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Debunking Bush's State of the Union Scare Tactics

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January 29, 2008

As expected, President Bush played the fear card in his State of the Union address last night. Once again, he’s trying to scare the public into thinking that come February 1, the phone lines will be burning up with terrorist-to-terrorist phone calls that our intelligence agencies won’t be able to listen to, because Senate Democrats want to debate FISA legislation instead of blindly accepting the White House’s demands:

To protect America, we need to know who the terrorists are talking to, what they are saying, and what they’re planning. Last year, Congress passed legislation to help us do that. Unfortunately, Congress set the legislation to expire on February the 1st. That means if you don’t act by Friday, our ability to track terrorist threats would be weakened and our citizens will be in greater danger. Congress must ensure the flow of vital intelligence is not disrupted. Congress must pass liability protection for companies believed to have assisted in the efforts to defend America.

The ACLU certainly agrees that U.S. intelligence agencies need the ability to listen to terrorists’ phone calls. And the secret FISA Court that authorizes wiretap warrants seems to agree: From 1979 through 2006, out of the 20,000-plus warrant requests that were submitted to the FISA Court, only five requests for warrants were rejected. It’s clear that the FISA laws weren’t impeding our ability to “track terrorist threats.” And, in case of an emergency request that can’t wait for a warrant, our intelligence agencies can start a wiretap and get it authorized later.

Bush insisted the “flow of vital intelligence” would be disrupted without an extension of the Protect America Act. But as we point out earlier, and it bears repeating, House Majority Leader Steny Hoyer and Senator John Rockefeller have noted that all current surveillance orders, including the ones authorized under the Protect America Act, can be extended into 2009 even if the PAA expires at midnight on February 1. Does that sound like disruption to you?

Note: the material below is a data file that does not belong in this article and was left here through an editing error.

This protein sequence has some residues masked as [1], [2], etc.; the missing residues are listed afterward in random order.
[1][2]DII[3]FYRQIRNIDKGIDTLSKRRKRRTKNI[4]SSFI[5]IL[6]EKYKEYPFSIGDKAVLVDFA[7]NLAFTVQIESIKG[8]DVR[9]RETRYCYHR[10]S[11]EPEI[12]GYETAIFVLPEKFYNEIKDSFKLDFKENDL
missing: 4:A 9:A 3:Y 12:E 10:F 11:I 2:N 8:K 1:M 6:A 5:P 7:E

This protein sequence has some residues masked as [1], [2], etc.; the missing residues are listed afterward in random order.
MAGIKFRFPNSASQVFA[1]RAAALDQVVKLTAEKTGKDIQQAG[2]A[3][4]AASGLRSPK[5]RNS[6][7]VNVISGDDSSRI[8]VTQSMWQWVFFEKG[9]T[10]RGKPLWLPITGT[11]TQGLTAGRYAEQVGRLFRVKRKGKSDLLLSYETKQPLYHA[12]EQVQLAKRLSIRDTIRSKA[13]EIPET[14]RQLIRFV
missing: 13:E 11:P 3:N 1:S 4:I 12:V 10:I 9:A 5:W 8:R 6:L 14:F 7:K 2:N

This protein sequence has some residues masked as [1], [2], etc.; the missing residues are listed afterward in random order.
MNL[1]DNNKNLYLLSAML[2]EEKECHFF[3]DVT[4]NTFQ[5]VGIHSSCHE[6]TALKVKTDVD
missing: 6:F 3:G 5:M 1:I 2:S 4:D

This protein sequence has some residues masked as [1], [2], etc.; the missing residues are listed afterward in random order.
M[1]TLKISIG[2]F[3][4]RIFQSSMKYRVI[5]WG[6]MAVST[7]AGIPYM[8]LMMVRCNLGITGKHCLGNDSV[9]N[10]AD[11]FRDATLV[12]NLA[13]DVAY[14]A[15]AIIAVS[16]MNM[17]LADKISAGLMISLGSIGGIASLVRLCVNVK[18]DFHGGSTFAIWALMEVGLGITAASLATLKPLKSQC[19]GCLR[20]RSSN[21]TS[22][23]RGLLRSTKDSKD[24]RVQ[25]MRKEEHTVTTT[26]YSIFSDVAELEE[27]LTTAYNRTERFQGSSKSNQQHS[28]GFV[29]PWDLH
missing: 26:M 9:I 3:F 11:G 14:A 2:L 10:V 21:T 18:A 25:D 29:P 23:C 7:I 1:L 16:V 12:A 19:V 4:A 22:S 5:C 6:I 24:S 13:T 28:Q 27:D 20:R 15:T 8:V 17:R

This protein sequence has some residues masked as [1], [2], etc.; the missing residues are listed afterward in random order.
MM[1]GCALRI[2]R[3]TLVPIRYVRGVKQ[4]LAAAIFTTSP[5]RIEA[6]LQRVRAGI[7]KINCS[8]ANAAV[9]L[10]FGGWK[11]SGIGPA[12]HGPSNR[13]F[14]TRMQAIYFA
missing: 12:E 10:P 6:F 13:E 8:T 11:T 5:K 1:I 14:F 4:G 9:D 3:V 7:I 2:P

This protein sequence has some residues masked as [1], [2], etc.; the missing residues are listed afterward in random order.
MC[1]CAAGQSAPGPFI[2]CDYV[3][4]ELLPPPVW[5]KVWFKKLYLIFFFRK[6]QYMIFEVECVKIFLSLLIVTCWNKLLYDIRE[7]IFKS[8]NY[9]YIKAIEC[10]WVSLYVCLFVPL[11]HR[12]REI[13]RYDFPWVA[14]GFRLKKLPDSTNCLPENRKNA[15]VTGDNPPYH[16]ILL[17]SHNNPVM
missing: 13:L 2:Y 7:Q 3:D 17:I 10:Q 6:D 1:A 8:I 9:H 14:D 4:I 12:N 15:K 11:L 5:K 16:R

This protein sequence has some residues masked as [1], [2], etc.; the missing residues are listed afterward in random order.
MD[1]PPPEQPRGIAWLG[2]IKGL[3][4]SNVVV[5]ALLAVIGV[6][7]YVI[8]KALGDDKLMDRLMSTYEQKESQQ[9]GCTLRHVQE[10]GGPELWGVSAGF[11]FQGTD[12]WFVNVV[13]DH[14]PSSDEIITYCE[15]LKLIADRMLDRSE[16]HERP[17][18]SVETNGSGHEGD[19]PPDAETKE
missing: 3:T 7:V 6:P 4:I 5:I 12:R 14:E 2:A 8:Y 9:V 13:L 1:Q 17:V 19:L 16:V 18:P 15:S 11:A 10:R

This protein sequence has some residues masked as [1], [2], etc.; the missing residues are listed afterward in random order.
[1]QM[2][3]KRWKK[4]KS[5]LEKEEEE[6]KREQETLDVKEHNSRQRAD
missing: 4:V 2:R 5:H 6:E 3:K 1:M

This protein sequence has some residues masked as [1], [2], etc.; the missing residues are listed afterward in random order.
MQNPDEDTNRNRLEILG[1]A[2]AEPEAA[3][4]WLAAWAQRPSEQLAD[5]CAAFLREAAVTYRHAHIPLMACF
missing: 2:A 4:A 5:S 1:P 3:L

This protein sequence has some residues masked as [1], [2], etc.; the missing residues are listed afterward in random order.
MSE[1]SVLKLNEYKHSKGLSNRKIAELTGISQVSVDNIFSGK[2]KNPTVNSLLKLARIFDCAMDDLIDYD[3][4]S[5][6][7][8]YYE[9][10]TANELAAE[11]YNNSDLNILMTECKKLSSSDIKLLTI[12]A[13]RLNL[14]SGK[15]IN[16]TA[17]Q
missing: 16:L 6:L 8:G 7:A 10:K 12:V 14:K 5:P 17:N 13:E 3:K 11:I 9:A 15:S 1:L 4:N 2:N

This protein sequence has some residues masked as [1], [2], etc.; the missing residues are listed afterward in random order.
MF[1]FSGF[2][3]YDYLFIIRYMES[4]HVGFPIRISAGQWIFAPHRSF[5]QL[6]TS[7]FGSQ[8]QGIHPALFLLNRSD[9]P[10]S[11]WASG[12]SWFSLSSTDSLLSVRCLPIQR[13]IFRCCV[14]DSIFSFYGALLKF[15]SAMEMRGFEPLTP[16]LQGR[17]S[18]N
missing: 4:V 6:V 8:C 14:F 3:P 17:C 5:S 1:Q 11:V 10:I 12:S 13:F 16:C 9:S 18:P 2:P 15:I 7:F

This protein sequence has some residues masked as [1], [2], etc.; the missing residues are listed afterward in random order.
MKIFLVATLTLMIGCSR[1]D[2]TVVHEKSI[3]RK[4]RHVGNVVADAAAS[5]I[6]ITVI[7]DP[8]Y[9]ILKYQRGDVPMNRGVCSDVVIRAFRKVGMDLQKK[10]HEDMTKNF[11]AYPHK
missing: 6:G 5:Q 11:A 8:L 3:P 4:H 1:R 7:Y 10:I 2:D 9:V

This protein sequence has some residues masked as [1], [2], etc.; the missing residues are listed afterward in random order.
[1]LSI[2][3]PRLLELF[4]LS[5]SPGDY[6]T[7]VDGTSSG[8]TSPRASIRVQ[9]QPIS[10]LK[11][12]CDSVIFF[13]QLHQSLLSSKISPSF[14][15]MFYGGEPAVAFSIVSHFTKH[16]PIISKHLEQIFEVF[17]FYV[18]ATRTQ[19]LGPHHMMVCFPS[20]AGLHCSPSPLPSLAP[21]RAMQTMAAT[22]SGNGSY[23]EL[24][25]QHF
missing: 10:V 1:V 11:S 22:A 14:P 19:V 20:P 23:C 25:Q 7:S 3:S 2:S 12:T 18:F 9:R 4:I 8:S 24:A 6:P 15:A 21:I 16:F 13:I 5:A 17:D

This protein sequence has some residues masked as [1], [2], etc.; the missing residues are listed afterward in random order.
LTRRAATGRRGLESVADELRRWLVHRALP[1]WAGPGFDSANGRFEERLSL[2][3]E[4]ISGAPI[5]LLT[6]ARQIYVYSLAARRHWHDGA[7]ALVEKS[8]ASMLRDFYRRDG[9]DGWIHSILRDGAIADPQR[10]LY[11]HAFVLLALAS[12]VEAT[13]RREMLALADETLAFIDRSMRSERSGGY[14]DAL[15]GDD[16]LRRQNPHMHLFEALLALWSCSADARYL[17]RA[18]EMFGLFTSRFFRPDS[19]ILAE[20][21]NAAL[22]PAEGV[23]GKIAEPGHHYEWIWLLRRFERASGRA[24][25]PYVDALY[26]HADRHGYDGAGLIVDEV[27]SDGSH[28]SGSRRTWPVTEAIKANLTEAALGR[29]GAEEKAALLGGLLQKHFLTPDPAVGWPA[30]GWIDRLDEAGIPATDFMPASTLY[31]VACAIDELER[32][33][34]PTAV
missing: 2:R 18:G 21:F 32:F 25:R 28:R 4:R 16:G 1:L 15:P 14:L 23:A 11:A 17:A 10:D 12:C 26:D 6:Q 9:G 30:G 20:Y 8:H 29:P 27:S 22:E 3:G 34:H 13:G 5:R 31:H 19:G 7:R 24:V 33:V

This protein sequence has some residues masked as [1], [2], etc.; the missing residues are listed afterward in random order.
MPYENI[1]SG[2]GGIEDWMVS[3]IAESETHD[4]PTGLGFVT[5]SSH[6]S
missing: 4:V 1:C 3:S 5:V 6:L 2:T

Finally, those telecoms and their “efforts to defend America.” Earlier this month, Justice Department Inspector General Glenn Fine revealed that FBI wiretaps were cut off by the phone companies after the bureau neglected to pay the wiretapping bills. That sounds like the actions of companies more concerned with the bottom line than Americans’ safety from terrorist threats.

Bush’s so-called “Liability protection” is perhaps the worst, most cynical part of the administration’s proposed FISA “fix.” These “protections” would shield the very companies who broke the law from lawsuits that attempt to hold them accountable. By allowing immunity, Congress would close the courthouse doors to the Americans who Fourth Amendment rights have been violated. Congress is even floating the idea that would force the government to assume legal responsibility for the dozens of lawsuits against the telecoms.

This is all, of course, beyond the pale when compared to the knowledge that the Bush administration sought expanded wiretapping powers before 9/11. The President would have you believe that his administration has gone above and beyond to protect America after the attacks of 9/11, when, in fact, his administration was in the midst of an executive power grab months before the attacks.

We know the American public doesn’t believe the hype. We can only hope Congress is as smart.

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